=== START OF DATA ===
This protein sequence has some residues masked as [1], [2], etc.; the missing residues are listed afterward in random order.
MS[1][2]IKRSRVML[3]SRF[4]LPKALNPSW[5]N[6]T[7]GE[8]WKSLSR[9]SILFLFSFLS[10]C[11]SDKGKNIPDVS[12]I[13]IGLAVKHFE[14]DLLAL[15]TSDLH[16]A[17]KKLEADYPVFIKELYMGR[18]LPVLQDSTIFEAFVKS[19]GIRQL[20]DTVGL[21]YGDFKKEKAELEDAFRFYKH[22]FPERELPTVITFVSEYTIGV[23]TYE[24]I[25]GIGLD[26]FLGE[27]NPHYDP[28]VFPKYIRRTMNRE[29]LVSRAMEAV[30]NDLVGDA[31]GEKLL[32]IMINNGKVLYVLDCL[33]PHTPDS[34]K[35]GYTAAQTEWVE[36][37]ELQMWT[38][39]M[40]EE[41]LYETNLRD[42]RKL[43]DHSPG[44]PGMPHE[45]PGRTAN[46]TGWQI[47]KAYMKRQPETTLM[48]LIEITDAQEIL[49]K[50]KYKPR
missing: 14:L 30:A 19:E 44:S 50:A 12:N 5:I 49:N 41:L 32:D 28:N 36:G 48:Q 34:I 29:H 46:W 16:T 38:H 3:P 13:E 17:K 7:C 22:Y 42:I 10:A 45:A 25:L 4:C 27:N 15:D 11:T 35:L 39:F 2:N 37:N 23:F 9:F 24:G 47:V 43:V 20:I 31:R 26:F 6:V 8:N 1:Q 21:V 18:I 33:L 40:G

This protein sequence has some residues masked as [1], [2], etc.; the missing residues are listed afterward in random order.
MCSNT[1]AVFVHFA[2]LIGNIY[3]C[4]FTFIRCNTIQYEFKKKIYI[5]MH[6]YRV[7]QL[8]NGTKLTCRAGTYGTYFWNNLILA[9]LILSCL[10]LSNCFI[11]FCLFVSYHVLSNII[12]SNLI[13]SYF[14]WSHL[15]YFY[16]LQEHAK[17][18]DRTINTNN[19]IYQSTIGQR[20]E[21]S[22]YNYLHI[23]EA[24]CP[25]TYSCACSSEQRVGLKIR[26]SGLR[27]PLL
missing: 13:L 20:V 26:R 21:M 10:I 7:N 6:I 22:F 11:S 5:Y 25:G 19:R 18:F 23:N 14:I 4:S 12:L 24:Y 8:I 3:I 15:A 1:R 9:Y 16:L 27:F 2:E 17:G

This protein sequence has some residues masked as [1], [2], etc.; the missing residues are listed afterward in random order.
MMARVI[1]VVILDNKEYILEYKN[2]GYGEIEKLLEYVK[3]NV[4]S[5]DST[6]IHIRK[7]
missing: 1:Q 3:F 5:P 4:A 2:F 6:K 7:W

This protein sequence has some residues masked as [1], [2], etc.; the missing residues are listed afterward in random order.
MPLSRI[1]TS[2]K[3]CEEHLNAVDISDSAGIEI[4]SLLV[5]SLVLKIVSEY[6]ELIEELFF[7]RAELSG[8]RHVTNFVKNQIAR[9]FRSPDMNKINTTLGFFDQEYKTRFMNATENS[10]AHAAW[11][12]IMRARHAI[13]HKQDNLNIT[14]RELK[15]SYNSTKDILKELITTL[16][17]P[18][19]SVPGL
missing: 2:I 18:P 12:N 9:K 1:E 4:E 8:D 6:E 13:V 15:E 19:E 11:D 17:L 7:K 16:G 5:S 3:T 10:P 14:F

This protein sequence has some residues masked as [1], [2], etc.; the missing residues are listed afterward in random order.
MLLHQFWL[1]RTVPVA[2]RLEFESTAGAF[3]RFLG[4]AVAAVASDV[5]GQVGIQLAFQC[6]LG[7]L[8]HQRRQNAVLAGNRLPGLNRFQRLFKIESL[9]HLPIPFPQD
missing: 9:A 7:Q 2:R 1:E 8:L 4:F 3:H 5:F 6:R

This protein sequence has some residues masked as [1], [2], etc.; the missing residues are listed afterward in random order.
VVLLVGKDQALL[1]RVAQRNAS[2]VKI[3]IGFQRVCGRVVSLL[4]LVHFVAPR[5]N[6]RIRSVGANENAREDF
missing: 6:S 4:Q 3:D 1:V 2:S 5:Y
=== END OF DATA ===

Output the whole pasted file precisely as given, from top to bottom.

This protein sequence has some residues masked as [1], [2], etc.; the missing residues are listed afterward in random order.
MS[1][2]IKRSRVML[3]SRF[4]LPKALNPSW[5]N[6]T[7]GE[8]WKSLSR[9]SILFLFSFLS[10]C[11]SDKGKNIPDVS[12]I[13]IGLAVKHFE[14]DLLAL[15]TSDLH[16]A[17]KKLEADYPVFIKELYMGR[18]LPVLQDSTIFEAFVKS[19]GIRQL[20]DTVGL[21]YGDFKKEKAELEDAFRFYKH[22]FPERELPTVITFVSEYTIGV[23]TYE[24]I[25]GIGLD[26]FLGE[27]NPHYDP[28]VFPKYIRRTMNRE[29]LVSRAMEAV[30]NDLVGDA[31]GEKLL[32]IMINNGKVLYVLDCL[33]PHTPDS[34]K[35]GYTAAQTEWVE[36][37]ELQMWT[38][39]M[40]EE[41]LYETNLRD[42]RKL[43]DHSPG[44]PGMPHE[45]PGRTAN[46]TGWQI[47]KAYMKRQPETTLM[48]LIEITDAQEIL[49]K[50]KYKPR
missing: 14:L 30:A 19:E 44:S 50:A 12:N 5:I 49:N 41:L 32:D 28:N 36:G 48:Q 34:I 29:H 46:W 16:T 38:H 3:P 13:E 17:K 7:C 22:Y 42:I 10:A 45:A 25:L 4:C 27:N 15:D 11:T 35:L 39:F 2:N 37:N 23:F 9:F 24:G 47:V 43:V 20:I 31:R 26:F 6:V 8:N 1:Q 21:V 18:I 33:L 40:G

This protein sequence has some residues masked as [1], [2], etc.; the missing residues are listed afterward in random order.
MCSNT[1]AVFVHFA[2]LIGNIY[3]C[4]FTFIRCNTIQYEFKKKIYI[5]MH[6]YRV[7]QL[8]NGTKLTCRAGTYGTYFWNNLILA[9]LILSCL[10]LSNCFI[11]FCLFVSYHVLSNII[12]SNLI[13]SYF[14]WSHL[15]YFY[16]LQEHAK[17][18]DRTINTNN[19]IYQSTIGQR[20]E[21]S[22]YNYLHI[23]EA[24]CP[25]TYSCACSSEQRVGLKIR[26]SGLR[27]PLL
missing: 13:L 20:V 26:R 21:M 10:I 7:N 6:I 22:F 11:S 5:Y 25:G 19:R 18:F 23:N 14:I 4:S 12:L 24:Y 8:I 3:I 15:A 1:R 9:Y 16:L 27:F 2:E 17:G

This protein sequence has some residues masked as [1], [2], etc.; the missing residues are listed afterward in random order.
MMARVI[1]VVILDNKEYILEYKN[2]GYGEIEKLLEYVK[3]NV[4]S[5]DST[6]IHIRK[7]
missing: 1:Q 3:F 5:P 4:A 2:F 6:K 7:W

This protein sequence has some residues masked as [1], [2], etc.; the missing residues are listed afterward in random order.
MPLSRI[1]TS[2]K[3]CEEHLNAVDISDSAGIEI[4]SLLV[5]SLVLKIVSEY[6]ELIEELFF[7]RAELSG[8]RHVTNFVKNQIAR[9]FRSPDMNKINTTLGFFDQEYKTRFMNATENS[10]AHAAW[11][12]IMRARHAI[13]HKQDNLNIT[14]RELK[15]SYNSTKDILKELITTL[16][17]P[18][19]SVPGL
missing: 2:I 18:P 12:N 9:K 1:E 4:E 8:D 6:E 13:V 15:E 19:E 11:D 17:L 7:K 16:G 5:S 3:T 10:P 14:F

This protein sequence has some residues masked as [1], [2], etc.; the missing residues are listed afterward in random order.
MLLHQFWL[1]RTVPVA[2]RLEFESTAGAF[3]RFLG[4]AVAAVASDV[5]GQVGIQLAFQC[6]LG[7]L[8]HQRRQNAVLAGNRLPGLNRFQRLFKIESL[9]HLPIPFPQD
missing: 9:A 7:Q 2:R 1:E 8:L 4:F 3:H 5:F 6:R

This protein sequence has some residues masked as [1], [2], etc.; the missing residues are listed afterward in random order.
VVLLVGKDQALL[1]RVAQRNAS[2]VKI[3]IGFQRVCGRVVSLL[4]LVHFVAPR[5]N[6]RIRSVGANENAREDF
missing: 6:S 4:Q 3:D 1:V 2:S 5:Y